Multiple incarnations can be confusing or they can be brilliant. Doctor Who does it with a revolving door of Doctors who are replaced periodically. Each Doctor will have their own look and personality and simply follow a similar trajectory with similar themes. Or James Bond who also does a similar thing. No one is ever confused by the ever changing actors playing the classic secret agent. They by pass the need to have multiple incarnations and creatively found a way to introduce new versions without attempting a full reinvent or marching out multiple versions of the character at the same time. When there are too many incarnations of a character it can become confusing, particularly when there are a number of casual viewers who conflate the multiple incarnations.
With every remake, you get a new incarnation of a character. The result is fans freaking out over which is better. Then there are also tv adaptations of various concepts and characters. Within the last decade we’ve had more people play Spider-Man and all of his incarnations than I’d like to think of. There has almost always been some run of an animated series of Spider-Man. Whether it was classic animation, or the odd playstation graphics CGI Spider-Man voiced by Neil Patrick Harris. Now we have Drake Bell voicing Spidey in Ultimate Spider-Man. There was also the run of Sam Raimi’s films featuring Spider-Man and the more recent Amazing Spider-Man series headed by Marc Webb and starring Andrew Garfield. And none of these incarnations ever overlapped or shared continuity. They each exist on their own, thus forcing the audience to deal with different incarnations of the same character that are all treated differently. The one saving grace that Spider-Man has is that there has never been two concurrent live action stars portraying our favorite web-slinger.
The only character with more concurrent, or overlapping incarnations is Batman. Usually, you would go a few years before you got a new animated series or a new movie. It had been over 10 years between Batman and Robin before Batman Begins. And now that we are a couple of years removed from our last tryst with the bats, we are priming for yet another incarnation, this time featuring Batman. Thus as an audience, we now need to embrace a new Batman 3 years after the last. But before we even see that Batman, the every day audiences of FOX are going to be treated to Gotham which has officially be picked up for next season. Gotham will be a sort of prequel to the Batman and the troubled Gotham that we know, following James Gordon in his early days. Don’t be fooled though, we will still have a young Bruce Wayne and the yet unrealized villains he is known to fight. The trick is, the world of Gotham will not be connected to the live action world that we will be seeing in the upcoming slate of DC movies, starting with Batman vs Superman. They are completely separate incarnations. And should Gotham do well, it will likely just be ending it’s season when Batman vs Superman hits theatres. The one upside is that the Bruce Waynes we will see will vary so greatly in age that being able to compartmentalize the two versions shouldn’t be too difficult.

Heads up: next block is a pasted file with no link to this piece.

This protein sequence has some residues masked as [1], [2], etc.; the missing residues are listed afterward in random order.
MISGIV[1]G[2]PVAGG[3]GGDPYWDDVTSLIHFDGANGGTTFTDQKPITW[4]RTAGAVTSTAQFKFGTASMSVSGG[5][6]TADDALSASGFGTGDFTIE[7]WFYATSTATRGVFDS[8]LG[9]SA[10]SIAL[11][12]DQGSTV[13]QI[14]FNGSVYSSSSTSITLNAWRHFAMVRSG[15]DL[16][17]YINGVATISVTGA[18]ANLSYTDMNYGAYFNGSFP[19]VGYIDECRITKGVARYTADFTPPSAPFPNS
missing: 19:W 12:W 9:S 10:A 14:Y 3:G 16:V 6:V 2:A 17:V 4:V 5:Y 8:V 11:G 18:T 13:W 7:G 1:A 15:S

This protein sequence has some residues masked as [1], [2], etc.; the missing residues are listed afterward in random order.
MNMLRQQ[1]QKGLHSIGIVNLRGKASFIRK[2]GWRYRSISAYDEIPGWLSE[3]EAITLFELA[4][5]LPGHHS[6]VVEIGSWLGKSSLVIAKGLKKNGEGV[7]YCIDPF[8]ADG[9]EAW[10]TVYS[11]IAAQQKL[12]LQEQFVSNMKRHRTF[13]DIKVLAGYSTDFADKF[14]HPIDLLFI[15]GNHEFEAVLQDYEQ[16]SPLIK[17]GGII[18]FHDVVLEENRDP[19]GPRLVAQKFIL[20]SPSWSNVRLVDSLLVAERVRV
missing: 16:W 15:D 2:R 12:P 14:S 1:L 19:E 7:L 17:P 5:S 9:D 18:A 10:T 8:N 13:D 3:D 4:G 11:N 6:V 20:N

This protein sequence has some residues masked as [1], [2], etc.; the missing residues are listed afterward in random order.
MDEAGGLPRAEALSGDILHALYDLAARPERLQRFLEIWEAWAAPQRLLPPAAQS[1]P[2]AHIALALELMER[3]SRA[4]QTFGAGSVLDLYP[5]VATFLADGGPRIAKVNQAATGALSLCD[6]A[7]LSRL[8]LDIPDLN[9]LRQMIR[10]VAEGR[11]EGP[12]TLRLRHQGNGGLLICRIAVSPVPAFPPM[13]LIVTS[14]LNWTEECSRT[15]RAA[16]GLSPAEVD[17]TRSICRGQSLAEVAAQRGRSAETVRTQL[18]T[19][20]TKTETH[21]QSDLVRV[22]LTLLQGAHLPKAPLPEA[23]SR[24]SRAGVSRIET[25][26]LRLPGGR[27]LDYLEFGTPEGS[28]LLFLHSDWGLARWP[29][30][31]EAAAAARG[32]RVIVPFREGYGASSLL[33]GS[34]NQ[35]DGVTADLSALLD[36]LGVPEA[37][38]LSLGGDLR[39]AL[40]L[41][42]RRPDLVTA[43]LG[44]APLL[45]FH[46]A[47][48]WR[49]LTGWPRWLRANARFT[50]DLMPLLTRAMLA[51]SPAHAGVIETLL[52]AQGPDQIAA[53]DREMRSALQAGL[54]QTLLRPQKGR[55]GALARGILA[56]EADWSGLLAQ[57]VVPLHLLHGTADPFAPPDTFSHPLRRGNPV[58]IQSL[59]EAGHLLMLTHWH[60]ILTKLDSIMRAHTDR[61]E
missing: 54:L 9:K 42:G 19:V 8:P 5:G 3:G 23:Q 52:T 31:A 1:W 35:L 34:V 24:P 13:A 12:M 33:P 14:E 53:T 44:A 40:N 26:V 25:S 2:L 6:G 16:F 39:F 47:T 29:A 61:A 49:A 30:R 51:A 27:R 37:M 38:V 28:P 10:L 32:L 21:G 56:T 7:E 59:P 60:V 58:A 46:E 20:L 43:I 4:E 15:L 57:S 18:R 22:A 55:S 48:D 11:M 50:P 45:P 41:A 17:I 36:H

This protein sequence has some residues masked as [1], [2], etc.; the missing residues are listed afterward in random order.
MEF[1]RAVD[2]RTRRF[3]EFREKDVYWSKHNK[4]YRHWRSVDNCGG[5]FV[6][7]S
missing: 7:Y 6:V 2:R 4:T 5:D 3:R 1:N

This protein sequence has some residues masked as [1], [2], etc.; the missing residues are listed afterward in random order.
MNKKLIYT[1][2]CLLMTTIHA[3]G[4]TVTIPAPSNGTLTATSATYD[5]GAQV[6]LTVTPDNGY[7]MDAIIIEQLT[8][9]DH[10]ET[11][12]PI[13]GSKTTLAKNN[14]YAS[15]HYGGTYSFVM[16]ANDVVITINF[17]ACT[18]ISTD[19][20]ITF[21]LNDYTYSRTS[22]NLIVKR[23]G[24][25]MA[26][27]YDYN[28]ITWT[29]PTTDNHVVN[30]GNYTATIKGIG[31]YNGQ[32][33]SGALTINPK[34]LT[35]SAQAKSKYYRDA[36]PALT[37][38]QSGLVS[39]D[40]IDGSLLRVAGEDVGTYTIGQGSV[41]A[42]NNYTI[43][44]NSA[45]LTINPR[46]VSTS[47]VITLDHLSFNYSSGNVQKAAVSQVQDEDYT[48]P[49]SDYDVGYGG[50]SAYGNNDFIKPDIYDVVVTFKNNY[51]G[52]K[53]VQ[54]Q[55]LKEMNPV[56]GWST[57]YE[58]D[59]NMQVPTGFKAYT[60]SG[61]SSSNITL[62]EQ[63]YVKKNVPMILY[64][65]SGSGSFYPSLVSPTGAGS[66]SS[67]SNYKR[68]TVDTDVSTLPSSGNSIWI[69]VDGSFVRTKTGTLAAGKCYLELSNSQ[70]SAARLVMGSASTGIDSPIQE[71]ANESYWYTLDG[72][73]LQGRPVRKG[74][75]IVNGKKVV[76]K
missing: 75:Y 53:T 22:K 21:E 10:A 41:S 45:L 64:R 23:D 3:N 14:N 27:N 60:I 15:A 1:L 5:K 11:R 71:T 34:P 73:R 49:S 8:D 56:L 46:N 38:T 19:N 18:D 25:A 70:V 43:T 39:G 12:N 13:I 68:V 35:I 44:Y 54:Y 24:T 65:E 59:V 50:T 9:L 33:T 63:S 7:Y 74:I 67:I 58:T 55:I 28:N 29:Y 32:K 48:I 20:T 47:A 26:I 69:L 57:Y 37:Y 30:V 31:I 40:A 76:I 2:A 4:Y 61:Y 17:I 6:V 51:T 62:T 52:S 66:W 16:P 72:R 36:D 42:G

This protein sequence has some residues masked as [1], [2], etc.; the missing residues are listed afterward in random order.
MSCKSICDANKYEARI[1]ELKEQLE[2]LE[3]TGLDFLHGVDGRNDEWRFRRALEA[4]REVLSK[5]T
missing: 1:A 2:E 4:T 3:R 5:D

Unfortunately, that can’t be said for the upcoming slate of Quicksilver. Quicksilver, aka Pietro Maximoff, son of Magneto, will be appearing in two movies played by different characters, with completely different takes one year apart. Both films will fly a Marvel banner over the film, certain to confuse most of the public. But these characters will be two unique incarnations of the same characters under different studios. Fox will make it to the screens first (may 23, 2014) with their version of a 70s era Quicksilver played by American Horror Story’s Evan Peters. While his costume looks foolish, the way he is portrayed (at least from the trailers) seems interesting and fun. Fox’s Quicksilver comes off like the quick banter snide talking Pietro, I found fascinating in X-Men Evolution (am I showing my age, whoops). A year from now, we will be seeing Pietro, along with his sister Wanda, in the Marvel Cinematic Universe version. In this case, we’ll never see him be referred to as a mutant, but early images and the tag from Captain America: The Winter Soldier, proves that we’ll be seeing the more brooding version from the comics. But with two versions under a Marvel banner, people are bound to be confused. It’s a shame the studios can’t find a way to play nice that would benefit both sides. I know that there is a way, but it doesn’t seem like either side really wants to work with the other.